Greenies poo poo massive energy find

If people want to live “green”, fine. Just don’t be waving fingers at the rest of us, telling and legislating how we get by.

OK, now where was I? Ah, yes.

A company exploring for controversial “shale gas” in the UK says it could drill hundreds of wells in Lancashire to tap into vast gas resources underground.

Cuadrilla Resources, whose exploration efforts near Blackpool had to be halted earlier in the year amid concerns they were causing tremors, said there were 200 trillion cubic feet of gas under the ground in the area.

A percentage of the gas could be recovered for use in the UK’s energy mix, providing up to 5,600 jobs, including 1,700 in the local area, at the peak of production, the company has suggested.

But campaigners against the unconventional source of gas warned developing the fossil fuel could draw investment away from the UK’s potentially huge renewable industry.

Hmm, would that be the same renewables industry that is outrageously expensive, woefully inefficient and largely propped up by government subsidies?

Well tough, greenies. Go rant in a cave somewhere (it worked once before in history).

Meanwhile, a bit more on that sense.

Britain’s first drilling campaign for shale gas has beaten expectations, with the company responsible estimating 5,660bn cubic metres lie beneath the county of Lancashire in north-west England. This suggests the UK has significantly more of the resource than earlier surveys predicted.

After completing three exploration wells, Cuadrilla Resources said on Wednesday that its licence area held enough “gas-in-place” to supply Britain’s entire annual gas requirement for more than 56 years – at least in theory.

In practice, only a fraction is likely to prove recoverable. Experience in the US, where shale gas production has transformed the energy market, suggests recovery rates of 10-20 per cent.

Mark Miller, Cuadrilla’s chief executive, said: “The big recoverable reserves start with a very big ‘gas-in-place’ number. We’ve ticked that first box.” He added: “We’re equivalent to – or exceeding – the gas per square mile that you’d find in the really successful plays in the US.”

Earlier estimates for the amount of shale gas in the UK now look very cautious. The British Geological Survey had thought the country possessed only 150bn cu m.

Cuadrilla’s estimate – the first to arise from an actual drilling campaign – applies only to its 437 square mile licence area between the cities of Blackpool and Preston, where the Bowland shale rock formation lies 10,000ft beneath the surface. Three other concentrations of shale rock, known as “plays”, are found elsewhere in Britain.

Mr Miller declined to say what proportion of the resources in Lancashire was likely to prove recoverable.

Nonetheless, Tim Yeo, the Conservative MP who chairs the energy and climate change select committee, described Cuadrilla’s announcement as “very good news” and “more significant than I had appreciated”. He added that shale gas production should go ahead. “I see no practical or regulatory reason why we should not,” he said.

And we have a similar story of re-emerging energy independence from over in the Americas.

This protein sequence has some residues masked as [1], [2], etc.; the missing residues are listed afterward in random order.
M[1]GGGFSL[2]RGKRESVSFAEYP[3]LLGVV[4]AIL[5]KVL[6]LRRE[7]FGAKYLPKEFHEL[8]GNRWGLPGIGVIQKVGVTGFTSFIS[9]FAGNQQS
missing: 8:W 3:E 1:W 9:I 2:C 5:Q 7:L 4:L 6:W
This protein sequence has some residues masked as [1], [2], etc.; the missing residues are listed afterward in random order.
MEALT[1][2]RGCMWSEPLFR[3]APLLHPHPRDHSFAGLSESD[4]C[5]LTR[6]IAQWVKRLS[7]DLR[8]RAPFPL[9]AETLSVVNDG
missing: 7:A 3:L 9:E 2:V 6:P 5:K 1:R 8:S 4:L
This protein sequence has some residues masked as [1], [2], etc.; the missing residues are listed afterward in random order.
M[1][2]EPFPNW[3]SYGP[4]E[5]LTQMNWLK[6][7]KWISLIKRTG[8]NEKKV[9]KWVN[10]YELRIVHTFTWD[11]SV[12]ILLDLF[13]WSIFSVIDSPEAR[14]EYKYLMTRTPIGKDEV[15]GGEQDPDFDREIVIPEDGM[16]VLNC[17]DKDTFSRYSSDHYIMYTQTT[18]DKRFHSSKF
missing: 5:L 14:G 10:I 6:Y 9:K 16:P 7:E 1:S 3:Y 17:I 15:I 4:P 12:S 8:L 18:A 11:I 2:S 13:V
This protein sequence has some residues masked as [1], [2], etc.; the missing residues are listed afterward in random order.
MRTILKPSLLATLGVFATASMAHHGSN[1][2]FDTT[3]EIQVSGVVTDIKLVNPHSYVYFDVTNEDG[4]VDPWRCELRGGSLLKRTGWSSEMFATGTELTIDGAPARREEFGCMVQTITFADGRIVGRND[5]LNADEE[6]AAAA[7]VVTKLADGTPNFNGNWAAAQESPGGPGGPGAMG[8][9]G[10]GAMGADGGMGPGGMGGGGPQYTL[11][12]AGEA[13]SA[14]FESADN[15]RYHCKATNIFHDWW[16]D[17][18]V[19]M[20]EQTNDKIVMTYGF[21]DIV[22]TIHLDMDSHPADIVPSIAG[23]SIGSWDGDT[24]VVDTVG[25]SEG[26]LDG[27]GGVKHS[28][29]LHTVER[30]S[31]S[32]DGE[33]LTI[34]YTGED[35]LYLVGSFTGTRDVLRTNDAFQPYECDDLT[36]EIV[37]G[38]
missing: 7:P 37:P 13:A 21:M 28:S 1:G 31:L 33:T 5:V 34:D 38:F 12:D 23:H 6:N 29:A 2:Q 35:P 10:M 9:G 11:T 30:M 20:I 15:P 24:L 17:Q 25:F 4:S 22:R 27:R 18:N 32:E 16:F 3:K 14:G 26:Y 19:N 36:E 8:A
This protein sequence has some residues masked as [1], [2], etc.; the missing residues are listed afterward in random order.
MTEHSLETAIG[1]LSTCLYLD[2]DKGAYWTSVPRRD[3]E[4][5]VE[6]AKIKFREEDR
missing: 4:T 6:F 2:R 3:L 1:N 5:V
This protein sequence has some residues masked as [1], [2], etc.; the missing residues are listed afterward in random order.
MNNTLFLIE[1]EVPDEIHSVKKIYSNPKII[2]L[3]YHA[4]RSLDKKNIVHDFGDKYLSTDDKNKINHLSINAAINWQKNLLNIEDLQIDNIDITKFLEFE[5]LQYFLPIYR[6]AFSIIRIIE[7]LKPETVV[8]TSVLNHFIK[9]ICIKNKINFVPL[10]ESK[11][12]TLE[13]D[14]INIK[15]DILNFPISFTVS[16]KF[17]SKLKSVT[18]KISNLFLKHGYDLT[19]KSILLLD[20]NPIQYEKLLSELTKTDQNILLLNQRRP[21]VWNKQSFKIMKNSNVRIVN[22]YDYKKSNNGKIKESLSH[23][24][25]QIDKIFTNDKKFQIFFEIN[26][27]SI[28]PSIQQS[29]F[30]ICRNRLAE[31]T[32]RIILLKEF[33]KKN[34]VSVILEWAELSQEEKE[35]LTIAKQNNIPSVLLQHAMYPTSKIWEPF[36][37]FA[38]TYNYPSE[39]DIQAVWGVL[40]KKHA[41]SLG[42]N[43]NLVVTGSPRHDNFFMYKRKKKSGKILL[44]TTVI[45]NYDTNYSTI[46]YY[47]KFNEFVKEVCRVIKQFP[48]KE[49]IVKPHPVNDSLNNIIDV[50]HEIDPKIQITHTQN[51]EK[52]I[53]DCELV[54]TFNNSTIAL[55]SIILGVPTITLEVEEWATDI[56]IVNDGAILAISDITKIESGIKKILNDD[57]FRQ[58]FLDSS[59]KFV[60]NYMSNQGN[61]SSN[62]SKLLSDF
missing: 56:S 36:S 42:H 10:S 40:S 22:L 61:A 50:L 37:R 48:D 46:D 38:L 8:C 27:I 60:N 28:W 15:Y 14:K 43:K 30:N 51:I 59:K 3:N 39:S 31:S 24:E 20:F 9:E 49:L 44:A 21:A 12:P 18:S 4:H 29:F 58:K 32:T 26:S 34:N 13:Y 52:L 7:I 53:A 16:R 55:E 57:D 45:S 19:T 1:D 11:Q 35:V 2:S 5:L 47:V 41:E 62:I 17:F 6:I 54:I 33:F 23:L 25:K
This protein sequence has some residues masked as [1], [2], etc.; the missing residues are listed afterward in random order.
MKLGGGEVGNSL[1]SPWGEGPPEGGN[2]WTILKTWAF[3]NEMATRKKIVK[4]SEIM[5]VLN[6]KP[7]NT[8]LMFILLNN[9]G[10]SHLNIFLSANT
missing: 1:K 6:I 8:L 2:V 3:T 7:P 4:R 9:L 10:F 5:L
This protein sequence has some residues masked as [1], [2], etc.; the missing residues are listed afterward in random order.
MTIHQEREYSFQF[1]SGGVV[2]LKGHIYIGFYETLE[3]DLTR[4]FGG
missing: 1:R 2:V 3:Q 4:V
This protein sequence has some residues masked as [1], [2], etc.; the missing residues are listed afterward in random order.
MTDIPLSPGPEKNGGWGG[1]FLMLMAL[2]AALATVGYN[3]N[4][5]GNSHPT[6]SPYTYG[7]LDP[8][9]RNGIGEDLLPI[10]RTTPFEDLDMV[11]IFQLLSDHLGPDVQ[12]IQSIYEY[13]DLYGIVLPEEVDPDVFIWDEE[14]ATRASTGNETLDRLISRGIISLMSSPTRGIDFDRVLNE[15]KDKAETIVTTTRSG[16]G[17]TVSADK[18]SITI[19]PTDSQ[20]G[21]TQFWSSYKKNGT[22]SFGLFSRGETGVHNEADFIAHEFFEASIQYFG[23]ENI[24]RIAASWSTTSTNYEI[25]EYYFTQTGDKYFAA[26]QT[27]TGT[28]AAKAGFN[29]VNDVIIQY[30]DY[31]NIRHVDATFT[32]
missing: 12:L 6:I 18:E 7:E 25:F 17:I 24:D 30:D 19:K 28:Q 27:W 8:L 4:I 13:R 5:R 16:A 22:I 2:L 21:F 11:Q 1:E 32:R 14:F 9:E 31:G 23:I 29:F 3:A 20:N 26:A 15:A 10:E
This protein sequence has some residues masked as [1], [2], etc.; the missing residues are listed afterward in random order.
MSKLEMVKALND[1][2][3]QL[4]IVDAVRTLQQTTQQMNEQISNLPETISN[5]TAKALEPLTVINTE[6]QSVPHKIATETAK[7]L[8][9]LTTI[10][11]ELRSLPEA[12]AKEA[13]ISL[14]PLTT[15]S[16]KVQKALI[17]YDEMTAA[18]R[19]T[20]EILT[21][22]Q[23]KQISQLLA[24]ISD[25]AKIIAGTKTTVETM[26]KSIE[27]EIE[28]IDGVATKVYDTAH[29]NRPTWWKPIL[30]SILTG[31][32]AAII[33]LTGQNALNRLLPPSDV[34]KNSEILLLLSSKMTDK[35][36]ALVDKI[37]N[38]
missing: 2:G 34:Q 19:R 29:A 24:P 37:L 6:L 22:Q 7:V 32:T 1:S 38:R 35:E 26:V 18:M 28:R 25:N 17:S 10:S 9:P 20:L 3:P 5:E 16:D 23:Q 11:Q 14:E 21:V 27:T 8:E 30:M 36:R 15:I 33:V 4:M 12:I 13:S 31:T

For the first time in decades, the emerging prize of global energy may be the Americas, where Western oil companies are refocusing their gaze in a rush to explore clusters of coveted oil fields.

Brazil has begun building its first nuclear submarine to protect its vast, new offshore oil discoveries. Colombia’s oil production is climbing so fast that it is closing in on Algeria’s and could hit Libya’s prewar levels in a few years. ExxonMobil is striking new deals in Argentina, which recently heralded its biggest oil discovery since the 1980s.

The semipublic energy corporation Petrobras is investing more than $200 billion to help make Brazil a major oil player.

Up and down the Americas, it is a similar story: a Chinese-built rig is preparing to drill in Cuban waters; a Canadian official has suggested that unemployed Americans could move north to help fill tens of thousands of new jobs in Canada’s expanding oil sands; and one of the hemisphere’s hottest new oil pursuits is actually in the United States, at a shale formation in North Dakota’s prairie that is producing 400,000 barrels of oil a day and is part of a broader shift that could ease American dependence on Middle Eastern oil.

For the first time in decades, the emerging prize of global energy may be the Americas, where Western oil companies are refocusing their gaze in a rush to explore clusters of coveted oil fields.

“This is an historic shift that’s occurring, recalling the time before World War II when the U.S. and its neighbors in the hemisphere were the world’s main source of oil,” said Daniel Yergin, an American oil historian. “To some degree, we’re going to see a new rebalancing, with the Western Hemisphere moving back to self-sufficiency.”

BTW, just touching back on renewables again…

Wind power deaths for 2011: five

Nuclear power deaths for 2011: zero

PS Lest we forget about the possibility of unlimited oil.

PPS Workers here were encouraged yesterday to take the bus or ride into work today, you know, because of peak oil, or global warming or something.

Car park’s full.


With greenies, it’s the same story in Australia. Via Bolta, we see a $30 billion gas operation being stalled for the sake of four friggin’ bilbies.


  1. Yea, we have to pour more money down the Solyndra hole!

    • The Wizard of WOZ
    • September 22nd, 2011

    Bilbies? Well I guess its a step up from their last attempt:

    • 🙄

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